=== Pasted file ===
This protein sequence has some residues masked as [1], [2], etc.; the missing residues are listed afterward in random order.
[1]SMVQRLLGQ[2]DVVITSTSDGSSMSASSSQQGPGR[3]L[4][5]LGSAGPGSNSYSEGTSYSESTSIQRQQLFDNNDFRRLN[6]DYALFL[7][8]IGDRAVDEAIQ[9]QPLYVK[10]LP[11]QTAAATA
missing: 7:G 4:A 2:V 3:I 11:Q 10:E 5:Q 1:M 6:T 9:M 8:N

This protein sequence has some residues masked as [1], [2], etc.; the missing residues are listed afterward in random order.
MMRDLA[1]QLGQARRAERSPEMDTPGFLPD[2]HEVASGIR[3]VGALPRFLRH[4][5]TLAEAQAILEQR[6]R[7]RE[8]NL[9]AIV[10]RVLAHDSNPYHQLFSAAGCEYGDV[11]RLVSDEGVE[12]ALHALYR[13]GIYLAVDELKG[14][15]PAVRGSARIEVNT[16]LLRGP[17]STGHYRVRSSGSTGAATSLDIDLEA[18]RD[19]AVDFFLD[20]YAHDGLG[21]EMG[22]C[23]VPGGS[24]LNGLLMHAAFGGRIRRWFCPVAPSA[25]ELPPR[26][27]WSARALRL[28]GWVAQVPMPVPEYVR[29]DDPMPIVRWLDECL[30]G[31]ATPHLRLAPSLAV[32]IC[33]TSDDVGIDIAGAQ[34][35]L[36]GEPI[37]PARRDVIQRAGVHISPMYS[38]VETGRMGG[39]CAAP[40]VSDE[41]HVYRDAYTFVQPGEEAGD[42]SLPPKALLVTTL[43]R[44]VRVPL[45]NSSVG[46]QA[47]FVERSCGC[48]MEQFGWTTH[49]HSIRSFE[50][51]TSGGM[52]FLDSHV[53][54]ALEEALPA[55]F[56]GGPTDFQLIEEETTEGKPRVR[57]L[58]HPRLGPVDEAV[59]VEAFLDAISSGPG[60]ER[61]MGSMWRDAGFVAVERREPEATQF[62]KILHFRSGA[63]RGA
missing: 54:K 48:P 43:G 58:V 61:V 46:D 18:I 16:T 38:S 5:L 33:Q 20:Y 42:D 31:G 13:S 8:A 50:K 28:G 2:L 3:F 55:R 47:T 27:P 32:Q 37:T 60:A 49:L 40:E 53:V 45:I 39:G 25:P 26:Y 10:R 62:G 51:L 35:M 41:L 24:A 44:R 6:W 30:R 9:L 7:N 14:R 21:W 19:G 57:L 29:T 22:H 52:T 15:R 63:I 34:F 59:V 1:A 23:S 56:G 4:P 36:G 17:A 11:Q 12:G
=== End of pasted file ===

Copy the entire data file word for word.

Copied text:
This protein sequence has some residues masked as [1], [2], etc.; the missing residues are listed afterward in random order.
[1]SMVQRLLGQ[2]DVVITSTSDGSSMSASSSQQGPGR[3]L[4][5]LGSAGPGSNSYSEGTSYSESTSIQRQQLFDNNDFRRLN[6]DYALFL[7][8]IGDRAVDEAIQ[9]QPLYVK[10]LP[11]QTAAATA
missing: 7:G 4:A 2:V 3:I 11:Q 10:E 5:Q 1:M 6:T 9:M 8:N

This protein sequence has some residues masked as [1], [2], etc.; the missing residues are listed afterward in random order.
MMRDLA[1]QLGQARRAERSPEMDTPGFLPD[2]HEVASGIR[3]VGALPRFLRH[4][5]TLAEAQAILEQR[6]R[7]RE[8]NL[9]AIV[10]RVLAHDSNPYHQLFSAAGCEYGDV[11]RLVSDEGVE[12]ALHALYR[13]GIYLAVDELKG[14][15]PAVRGSARIEVNT[16]LLRGP[17]STGHYRVRSSGSTGAATSLDIDLEA[18]RD[19]AVDFFLD[20]YAHDGLG[21]EMG[22]C[23]VPGGS[24]LNGLLMHAAFGGRIRRWFCPVAPSA[25]ELPPR[26][27]WSARALRL[28]GWVAQVPMPVPEYVR[29]DDPMPIVRWLDECL[30]G[31]ATPHLRLAPSLAV[32]IC[33]TSDDVGIDIAGAQ[34][35]L[36]GEPI[37]PARRDVIQRAGVHISPMYS[38]VETGRMGG[39]CAAP[40]VSDE[41]HVYRDAYTFVQPGEEAGD[42]SLPPKALLVTTL[43]R[44]VRVPL[45]NSSVG[46]QA[47]FVERSCGC[48]MEQFGWTTH[49]HSIRSFE[50][51]TSGGM[52]FLDSHV[53][54]ALEEALPA[55]F[56]GGPTDFQLIEEETTEGKPRVR[57]L[58]HPRLGPVDEAV[59]VEAFLDAISSGPG[60]ER[61]MGSMWRDAGFVAVERREPEATQF[62]KILHFRSGA[63]RGA
missing: 54:K 48:P 43:G 58:V 61:V 46:D 18:I 16:T 38:S 5:L 33:Q 20:Y 42:D 31:G 13:S 8:A 50:K 28:G 2:L 3:F 55:R 47:T 27:P 32:Q 37:T 60:A 49:L 40:E 53:V 45:I 39:G 25:P 26:Y 10:R 62:G 51:L 35:M 41:L 24:A 44:R 6:W 30:R 9:L 7:N 14:R 21:W 19:G 57:L 29:T 22:H 52:T 15:R 63:I 34:F 59:V 1:A 23:S 56:G 4:P 36:G 17:A 11:Q 12:G